Your business has suffered a loss, now what?

We understand the extraordinary stress business owners face when dealing with a business-related loss. We’ve saved many companies from bankruptcy as a result of an insurance loss because we know how to use two key components of any business insurance claim: business interruption and extra expense coverage.

Business interruption covers net income you would have earned had there been no loss, plus continuing expenses. Extra expense coverage, on the other hand, is about retention of customers after you’ve rebuilt.

This is where the rubber meets the road: if you haven’t been able to retain your customer base while rebuilding, then your business may not survive.

We help business owners craft a business plan to maximize not only the business interruption portion, but also extra expense so that you can retain your customer base after you re-open.

Our resident expert on business interruption and extra expense coverage is PLA’s President, Len Theran [LINK TO LEN’S BIO], who not only holds a degree in engineering from Massachusetts Institute of Technology, but also has an M.B.A. from Stanford Business School. He has helped manage several high- and low-tech companies, so he has the unique expertise and perspective when confronting the problems a small company has after a loss.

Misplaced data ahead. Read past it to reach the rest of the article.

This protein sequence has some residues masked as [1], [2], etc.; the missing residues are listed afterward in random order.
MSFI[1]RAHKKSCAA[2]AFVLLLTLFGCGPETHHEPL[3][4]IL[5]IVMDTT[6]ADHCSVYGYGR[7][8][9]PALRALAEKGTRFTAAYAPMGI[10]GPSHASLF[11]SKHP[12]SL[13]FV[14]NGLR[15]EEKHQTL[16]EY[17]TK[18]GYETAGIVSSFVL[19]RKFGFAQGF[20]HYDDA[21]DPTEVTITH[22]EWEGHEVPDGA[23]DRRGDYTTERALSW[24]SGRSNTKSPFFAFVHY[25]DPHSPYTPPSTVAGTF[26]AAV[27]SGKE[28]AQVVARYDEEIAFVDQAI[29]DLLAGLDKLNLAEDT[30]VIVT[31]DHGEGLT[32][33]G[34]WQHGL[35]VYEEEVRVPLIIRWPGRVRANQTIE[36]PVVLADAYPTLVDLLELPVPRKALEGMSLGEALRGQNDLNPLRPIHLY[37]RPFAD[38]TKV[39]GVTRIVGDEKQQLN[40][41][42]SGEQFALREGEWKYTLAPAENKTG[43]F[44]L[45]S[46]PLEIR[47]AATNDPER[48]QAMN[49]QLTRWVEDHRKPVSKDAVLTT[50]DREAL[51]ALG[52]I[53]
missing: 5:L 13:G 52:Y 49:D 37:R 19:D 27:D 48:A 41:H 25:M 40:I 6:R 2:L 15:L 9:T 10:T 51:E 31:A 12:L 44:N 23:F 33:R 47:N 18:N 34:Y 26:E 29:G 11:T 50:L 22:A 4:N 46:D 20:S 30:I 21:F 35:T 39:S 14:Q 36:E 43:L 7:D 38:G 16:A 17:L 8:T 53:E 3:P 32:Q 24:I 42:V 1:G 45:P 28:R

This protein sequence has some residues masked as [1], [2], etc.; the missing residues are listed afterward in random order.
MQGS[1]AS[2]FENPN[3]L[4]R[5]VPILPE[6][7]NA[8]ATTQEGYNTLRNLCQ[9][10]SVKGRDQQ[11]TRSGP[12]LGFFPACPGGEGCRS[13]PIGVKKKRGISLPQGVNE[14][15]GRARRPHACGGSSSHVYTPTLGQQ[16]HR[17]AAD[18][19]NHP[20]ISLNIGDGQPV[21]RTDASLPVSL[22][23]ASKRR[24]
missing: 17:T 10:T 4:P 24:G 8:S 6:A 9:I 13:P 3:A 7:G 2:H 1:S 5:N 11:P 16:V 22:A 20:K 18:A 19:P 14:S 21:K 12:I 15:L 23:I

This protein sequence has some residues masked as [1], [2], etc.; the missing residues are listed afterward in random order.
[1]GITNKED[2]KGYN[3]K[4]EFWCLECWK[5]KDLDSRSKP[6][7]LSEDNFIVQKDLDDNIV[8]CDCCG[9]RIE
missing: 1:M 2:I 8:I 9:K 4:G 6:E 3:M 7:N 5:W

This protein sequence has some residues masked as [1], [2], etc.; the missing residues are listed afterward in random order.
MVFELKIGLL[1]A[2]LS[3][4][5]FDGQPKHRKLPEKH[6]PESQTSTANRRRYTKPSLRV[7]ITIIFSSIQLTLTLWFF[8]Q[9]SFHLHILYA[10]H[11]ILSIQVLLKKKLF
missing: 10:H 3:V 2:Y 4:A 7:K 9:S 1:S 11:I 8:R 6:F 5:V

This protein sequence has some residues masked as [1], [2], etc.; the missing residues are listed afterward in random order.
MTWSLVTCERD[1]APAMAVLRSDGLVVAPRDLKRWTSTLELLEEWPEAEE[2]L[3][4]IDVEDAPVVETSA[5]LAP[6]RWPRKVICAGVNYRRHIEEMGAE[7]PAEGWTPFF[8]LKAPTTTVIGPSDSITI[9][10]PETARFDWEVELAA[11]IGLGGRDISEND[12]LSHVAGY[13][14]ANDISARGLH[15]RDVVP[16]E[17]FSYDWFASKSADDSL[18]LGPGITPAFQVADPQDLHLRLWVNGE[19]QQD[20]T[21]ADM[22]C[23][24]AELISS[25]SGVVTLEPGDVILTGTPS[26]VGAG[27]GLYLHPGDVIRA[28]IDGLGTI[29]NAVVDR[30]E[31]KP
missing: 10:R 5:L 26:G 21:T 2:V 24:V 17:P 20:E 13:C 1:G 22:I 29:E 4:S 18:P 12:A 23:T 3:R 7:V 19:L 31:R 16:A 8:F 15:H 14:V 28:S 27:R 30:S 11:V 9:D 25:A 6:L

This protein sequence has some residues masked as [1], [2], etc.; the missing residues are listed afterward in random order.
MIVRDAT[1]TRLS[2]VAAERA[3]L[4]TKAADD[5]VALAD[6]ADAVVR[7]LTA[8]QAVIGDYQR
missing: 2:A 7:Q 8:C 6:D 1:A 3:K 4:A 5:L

We use every resource available to help our clients get back on their feet and back in business as soon as possible, including working with attorneys to determine what benefits are available under the relevant court statutes, which can vary greatly from state-to-state.

Besides traditional phases of recovery, such as building damage, equipment and inventory, we also specialize in:

  • advising your claim management team 

  • integrating the claim with the restoration efforts to ensure efficient results

  • formulating solutions to minimize any business interruption

  • tailoring systems that comprehensively capture and segregate all related expenses

Beyond achieving a fair settlement for you, we can also help:

  • weigh the benefits of updating versus replacing damaged property or inventory

  • mitigate future losses

  • maintain good relations with your insurance company


 

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